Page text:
Two peas in a pod. Opposite sides of the same coin. Alter Egos. Twin brothers of different mothers. Dopplegangers.


    7. Sir, if I am not mistaken, you said you might well vote for Hillary.

      If that is not the case, please correct me, because you did indeed say something positive about Hillary.

      You, Sir, are yourself like the rat. You try to bury your statements, counting on the laziness of others in not collecting and storing the vomit.

      Sir !

      You should be deeply and eternally ashamed of yourself.

    8. (guess I put Q in his place !)

    9. That golf criticism is a load if bullshit. 200 rounds of golf over 6 years equates to much less than once per week. Taft played every day. Most professionals play every day all day and even if the article got his number of tournament rounds correct it doesn't account for the practice rounds and sessions. Heck, I run my own business and I can get un near a hundred rounds in a year.

    10. .

      Sir, if I am not mistaken, you said you might well vote for Hillary.

      If that is not the case, please correct me, because you did indeed say something positive about Hillary.

      You are just like the rat, Obumble. You pull a single statement out of the context that gives it meaning and latch onto it like some tired old dog with a bone. Then, you conjure absurd conclusions out of nothing from within the dark miasma that is your mind. No, I did not have anything positive to say about Hillary. I can only makes the same suggestion I make to rat, go back and reread my post. Perhaps, repetition and rote memorization will suffice where any innate intelligence falls short.


    11. This comment has been removed by the author.

    12. .

      If that is not the case, please correct me...

      I have corrected you on these points three or four times, yet, you continue in your obtuse mewlings. I am unsure whether this is the result of stubborn obduracy or just your failing faculties.


    13. .


      That golf criticism is a load if bullshit.

      Did you bother to read the article, Ash? Or did you just fail to understand the point that was being made, that Obama is more interested in the politics and the perks of the job than he is with the substance.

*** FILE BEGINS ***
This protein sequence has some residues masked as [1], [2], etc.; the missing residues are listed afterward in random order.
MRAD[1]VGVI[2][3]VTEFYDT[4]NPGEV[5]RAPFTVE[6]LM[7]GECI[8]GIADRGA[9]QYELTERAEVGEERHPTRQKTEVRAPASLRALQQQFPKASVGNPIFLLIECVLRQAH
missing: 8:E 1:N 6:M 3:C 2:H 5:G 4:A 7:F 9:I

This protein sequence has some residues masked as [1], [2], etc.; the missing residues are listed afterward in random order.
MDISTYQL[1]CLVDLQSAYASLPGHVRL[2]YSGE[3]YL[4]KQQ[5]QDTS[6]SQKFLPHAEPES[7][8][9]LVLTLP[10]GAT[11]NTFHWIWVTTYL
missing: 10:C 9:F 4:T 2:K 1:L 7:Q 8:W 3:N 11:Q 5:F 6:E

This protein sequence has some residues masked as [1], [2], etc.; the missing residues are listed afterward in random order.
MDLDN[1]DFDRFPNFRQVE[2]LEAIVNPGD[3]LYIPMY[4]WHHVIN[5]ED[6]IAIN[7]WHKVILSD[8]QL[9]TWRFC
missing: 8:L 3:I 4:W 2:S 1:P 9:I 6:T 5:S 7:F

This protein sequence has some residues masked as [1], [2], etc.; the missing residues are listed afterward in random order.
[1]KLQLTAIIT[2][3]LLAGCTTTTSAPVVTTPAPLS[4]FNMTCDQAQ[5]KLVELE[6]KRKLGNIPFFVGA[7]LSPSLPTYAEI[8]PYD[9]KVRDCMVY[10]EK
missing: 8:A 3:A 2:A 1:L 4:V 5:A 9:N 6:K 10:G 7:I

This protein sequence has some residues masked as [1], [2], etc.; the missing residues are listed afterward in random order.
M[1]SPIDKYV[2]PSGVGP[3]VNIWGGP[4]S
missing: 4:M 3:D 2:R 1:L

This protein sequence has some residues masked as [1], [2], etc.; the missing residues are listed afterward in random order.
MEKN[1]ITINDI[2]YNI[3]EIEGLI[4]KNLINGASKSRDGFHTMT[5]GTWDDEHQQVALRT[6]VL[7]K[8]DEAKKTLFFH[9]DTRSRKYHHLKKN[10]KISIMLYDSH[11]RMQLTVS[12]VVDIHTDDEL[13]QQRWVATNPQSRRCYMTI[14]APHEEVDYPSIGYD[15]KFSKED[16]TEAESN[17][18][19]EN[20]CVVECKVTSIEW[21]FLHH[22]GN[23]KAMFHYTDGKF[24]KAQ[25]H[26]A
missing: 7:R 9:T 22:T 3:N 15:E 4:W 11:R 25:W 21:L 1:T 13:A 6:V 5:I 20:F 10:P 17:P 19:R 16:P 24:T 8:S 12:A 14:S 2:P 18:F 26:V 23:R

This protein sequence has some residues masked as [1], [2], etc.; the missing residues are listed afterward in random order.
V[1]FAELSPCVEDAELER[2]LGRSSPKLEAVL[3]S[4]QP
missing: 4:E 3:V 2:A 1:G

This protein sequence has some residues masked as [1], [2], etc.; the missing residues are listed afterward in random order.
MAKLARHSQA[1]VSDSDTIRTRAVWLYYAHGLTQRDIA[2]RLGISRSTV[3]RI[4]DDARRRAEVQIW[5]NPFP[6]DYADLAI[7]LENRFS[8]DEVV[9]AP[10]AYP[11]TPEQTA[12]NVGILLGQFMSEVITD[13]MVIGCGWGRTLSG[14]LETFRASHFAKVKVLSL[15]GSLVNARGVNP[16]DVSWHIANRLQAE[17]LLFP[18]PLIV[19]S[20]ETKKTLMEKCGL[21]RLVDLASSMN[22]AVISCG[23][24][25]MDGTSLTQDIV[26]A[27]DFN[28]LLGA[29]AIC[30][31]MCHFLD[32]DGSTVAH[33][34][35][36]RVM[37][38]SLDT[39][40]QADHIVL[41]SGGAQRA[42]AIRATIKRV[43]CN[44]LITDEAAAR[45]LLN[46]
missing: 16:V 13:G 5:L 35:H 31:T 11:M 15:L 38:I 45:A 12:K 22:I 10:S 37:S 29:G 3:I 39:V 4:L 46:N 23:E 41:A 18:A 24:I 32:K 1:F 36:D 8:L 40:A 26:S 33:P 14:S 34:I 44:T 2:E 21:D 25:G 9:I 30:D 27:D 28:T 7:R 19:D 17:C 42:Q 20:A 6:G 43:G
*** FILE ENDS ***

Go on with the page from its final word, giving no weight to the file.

By the way, that analogy you used, comparing your job to that of the POTUS, did give me a chuckle. Thanks.


    14. The point is simple quirk- playing an average of less than 1 round of golf per week is nit a lot of golf and in no way compares to how much golf tiger woods plays.

    15. .

      Evidently, you still didn't bother to read the article, Ash. Come back when you do.


    16. That was your highlighted.point from the article old man and based in its absurdity there is no need to look any further at it. If you think there us something salient in it, well, excerpt it.

    17. .

      Had that been your first response, Ash, I could have accepted it. Now, after it was pointed out to you that there was more to the story and that it had to do with more about Obama than the frequency of his golf, your comment merely seems a little petty and peevish, not to mention silly.

      Not quite on a par with your equating your job with that of POTUS but still...



  14. QuirkMon Oct 13, 02:32:00 AM EDT


    Hard to say whether that is any worse than those that keep voting for the same old party over and over under the misapprehension that one group of dicks is even marginally better than the other.


    The Republicans are better on taxes.

    1. And taxation is the issue that most affects most of the people most of the time, year after year.

      You simply think it cool to dismiss all of them with a wave of your superior hand............

    2. .